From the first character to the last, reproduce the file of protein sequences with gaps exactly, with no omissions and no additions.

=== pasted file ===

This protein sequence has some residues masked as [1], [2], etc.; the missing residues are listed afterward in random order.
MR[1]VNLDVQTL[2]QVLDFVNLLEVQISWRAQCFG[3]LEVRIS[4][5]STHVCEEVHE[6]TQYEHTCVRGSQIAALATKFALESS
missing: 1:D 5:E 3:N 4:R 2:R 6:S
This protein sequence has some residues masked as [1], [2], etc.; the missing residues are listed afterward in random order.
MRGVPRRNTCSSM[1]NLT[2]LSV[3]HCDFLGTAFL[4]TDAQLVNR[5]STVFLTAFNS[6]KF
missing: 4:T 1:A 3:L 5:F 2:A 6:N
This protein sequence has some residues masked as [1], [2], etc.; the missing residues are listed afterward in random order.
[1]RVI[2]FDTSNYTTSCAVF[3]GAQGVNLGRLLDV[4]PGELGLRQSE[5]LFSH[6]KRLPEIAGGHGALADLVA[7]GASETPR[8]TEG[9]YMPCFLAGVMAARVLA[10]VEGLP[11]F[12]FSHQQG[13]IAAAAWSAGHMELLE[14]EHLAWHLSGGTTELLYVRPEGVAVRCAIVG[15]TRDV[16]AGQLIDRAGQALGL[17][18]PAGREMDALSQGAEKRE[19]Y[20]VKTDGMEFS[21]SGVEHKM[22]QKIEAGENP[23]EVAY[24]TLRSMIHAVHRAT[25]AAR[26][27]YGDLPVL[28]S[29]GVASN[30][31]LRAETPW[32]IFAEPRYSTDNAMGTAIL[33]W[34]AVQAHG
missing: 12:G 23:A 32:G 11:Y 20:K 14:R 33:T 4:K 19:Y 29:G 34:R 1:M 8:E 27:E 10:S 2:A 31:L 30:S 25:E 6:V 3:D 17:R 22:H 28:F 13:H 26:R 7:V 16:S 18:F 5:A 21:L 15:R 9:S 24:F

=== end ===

This protein sequence has some residues masked as [1], [2], etc.; the missing residues are listed afterward in random order.
MR[1]VNLDVQTL[2]QVLDFVNLLEVQISWRAQCFG[3]LEVRIS[4][5]STHVCEEVHE[6]TQYEHTCVRGSQIAALATKFALESS
missing: 1:D 5:E 3:N 4:R 2:R 6:S
This protein sequence has some residues masked as [1], [2], etc.; the missing residues are listed afterward in random order.
MRGVPRRNTCSSM[1]NLT[2]LSV[3]HCDFLGTAFL[4]TDAQLVNR[5]STVFLTAFNS[6]KF
missing: 4:T 1:A 3:L 5:F 2:A 6:N
This protein sequence has some residues masked as [1], [2], etc.; the missing residues are listed afterward in random order.
[1]RVI[2]FDTSNYTTSCAVF[3]GAQGVNLGRLLDV[4]PGELGLRQSE[5]LFSH[6]KRLPEIAGGHGALADLVA[7]GASETPR[8]TEG[9]YMPCFLAGVMAARVLA[10]VEGLP[11]F[12]FSHQQG[13]IAAAAWSAGHMELLE[14]EHLAWHLSGGTTELLYVRPEGVAVRCAIVG[15]TRDV[16]AGQLIDRAGQALGL[17][18]PAGREMDALSQGAEKRE[19]Y[20]VKTDGMEFS[21]SGVEHKM[22]QKIEAGENP[23]EVAY[24]TLRSMIHAVHRAT[25]AAR[26][27]YGDLPVL[28]S[29]GVASN[30][31]LRAETPW[32]IFAEPRYSTDNAMGTAIL[33]W[34]AVQAHG
missing: 12:G 23:A 32:G 11:Y 20:K 14:R 33:T 4:K 19:Y 29:G 34:R 1:M 8:E 27:E 10:S 2:A 31:L 30:S 25:E 6:V 3:D 17:R 22:H 28:F 13:H 26:R 7:V 16:S 18:F 5:A 21:L 15:R 9:S 24:F